Before you begin dog obedience training, choose the best method for you and your dog. Training styles vary, but most trainers agree that dogs respond best to positive reinforcement, such as praise or treats. One common training variation, known as clicker training, includes the use of conditioned reinforcer. There are plenty of dog training books and websites where you can learn about training techniques and determine which best suits you and your dog. When planning out your training methods, don't forget about socialization.
It typically takes 4-6 months for a puppy to be fully house trained, but some puppies may take up to a year. Size can be a predictor. For instance, smaller breeds have smaller bladders and higher metabolisms and require more frequent trips outside. Your puppy's previous living conditions are another predictor. You may find that you need to help your puppy break old habits in order to establish more desirable ones.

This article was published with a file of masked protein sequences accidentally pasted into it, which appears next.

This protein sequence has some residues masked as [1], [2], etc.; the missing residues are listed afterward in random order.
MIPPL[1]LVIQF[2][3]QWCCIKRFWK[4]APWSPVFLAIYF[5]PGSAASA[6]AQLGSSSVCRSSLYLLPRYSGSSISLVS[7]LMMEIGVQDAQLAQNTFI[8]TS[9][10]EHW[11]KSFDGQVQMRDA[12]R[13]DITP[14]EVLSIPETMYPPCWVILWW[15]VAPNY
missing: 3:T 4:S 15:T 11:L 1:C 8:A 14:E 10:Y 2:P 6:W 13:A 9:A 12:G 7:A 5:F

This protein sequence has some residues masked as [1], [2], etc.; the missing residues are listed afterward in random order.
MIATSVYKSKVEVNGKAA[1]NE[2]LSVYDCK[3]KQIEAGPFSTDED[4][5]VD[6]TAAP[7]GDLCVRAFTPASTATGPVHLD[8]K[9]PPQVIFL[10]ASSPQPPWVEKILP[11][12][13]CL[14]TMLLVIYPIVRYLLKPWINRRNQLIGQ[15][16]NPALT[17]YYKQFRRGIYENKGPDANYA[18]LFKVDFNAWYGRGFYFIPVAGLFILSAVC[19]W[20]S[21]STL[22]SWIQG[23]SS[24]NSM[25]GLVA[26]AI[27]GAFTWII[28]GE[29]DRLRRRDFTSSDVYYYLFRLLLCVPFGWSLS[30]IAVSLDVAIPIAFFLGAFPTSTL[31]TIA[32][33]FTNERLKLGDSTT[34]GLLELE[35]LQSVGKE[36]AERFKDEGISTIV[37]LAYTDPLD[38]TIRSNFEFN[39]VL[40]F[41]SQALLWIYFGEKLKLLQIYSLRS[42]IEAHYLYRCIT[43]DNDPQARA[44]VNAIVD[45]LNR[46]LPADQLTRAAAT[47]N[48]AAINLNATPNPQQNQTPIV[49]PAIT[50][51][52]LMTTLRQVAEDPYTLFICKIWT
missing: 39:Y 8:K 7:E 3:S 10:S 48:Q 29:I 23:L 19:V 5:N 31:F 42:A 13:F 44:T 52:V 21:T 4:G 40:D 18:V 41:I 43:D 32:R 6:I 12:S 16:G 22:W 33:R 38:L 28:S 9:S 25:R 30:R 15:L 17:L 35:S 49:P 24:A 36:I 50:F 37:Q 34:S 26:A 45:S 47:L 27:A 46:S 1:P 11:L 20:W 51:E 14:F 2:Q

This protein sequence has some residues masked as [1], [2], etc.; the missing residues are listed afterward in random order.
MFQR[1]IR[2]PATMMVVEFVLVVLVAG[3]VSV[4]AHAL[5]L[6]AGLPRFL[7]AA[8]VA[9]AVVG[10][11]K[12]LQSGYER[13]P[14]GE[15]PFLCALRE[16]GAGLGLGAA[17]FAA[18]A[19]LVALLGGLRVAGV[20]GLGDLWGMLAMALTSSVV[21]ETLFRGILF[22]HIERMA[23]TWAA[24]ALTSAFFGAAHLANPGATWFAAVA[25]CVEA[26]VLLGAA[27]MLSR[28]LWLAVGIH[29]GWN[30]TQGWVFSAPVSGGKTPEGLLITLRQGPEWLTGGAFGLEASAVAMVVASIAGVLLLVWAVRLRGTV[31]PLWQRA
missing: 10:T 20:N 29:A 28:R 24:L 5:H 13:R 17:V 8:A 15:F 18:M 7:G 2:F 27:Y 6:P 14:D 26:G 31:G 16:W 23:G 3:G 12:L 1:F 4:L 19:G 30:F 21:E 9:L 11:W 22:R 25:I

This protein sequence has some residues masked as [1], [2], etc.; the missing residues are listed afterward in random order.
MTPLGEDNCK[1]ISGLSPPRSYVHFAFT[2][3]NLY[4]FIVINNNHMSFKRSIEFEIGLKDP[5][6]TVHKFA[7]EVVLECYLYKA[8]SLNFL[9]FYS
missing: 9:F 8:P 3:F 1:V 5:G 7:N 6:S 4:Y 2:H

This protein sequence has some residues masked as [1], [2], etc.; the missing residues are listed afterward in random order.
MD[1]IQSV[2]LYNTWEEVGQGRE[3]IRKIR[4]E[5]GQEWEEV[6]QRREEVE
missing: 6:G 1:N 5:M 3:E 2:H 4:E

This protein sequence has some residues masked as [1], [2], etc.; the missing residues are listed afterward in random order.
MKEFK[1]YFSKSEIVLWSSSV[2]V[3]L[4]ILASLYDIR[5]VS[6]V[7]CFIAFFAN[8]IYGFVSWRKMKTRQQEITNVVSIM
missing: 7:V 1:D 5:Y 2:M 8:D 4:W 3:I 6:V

There are several medical issues that can interfere with potty training. Dogs with a urinary tract infection (UTI) will urinate frequently in small amounts, and will not have much control. You may also notice excessive licking of their genital region. If you notice a change in the consistency of their stool, the cause could be a gastrointestinal issue. Some common causes in puppies are intestinal parasites, having eaten something not in their normal diet, or a sudden food change. If a food change is necessary, do it gradually over 5 to 7 days. If you suspect any of these issues could be a problem, you should consult with your veterinarian.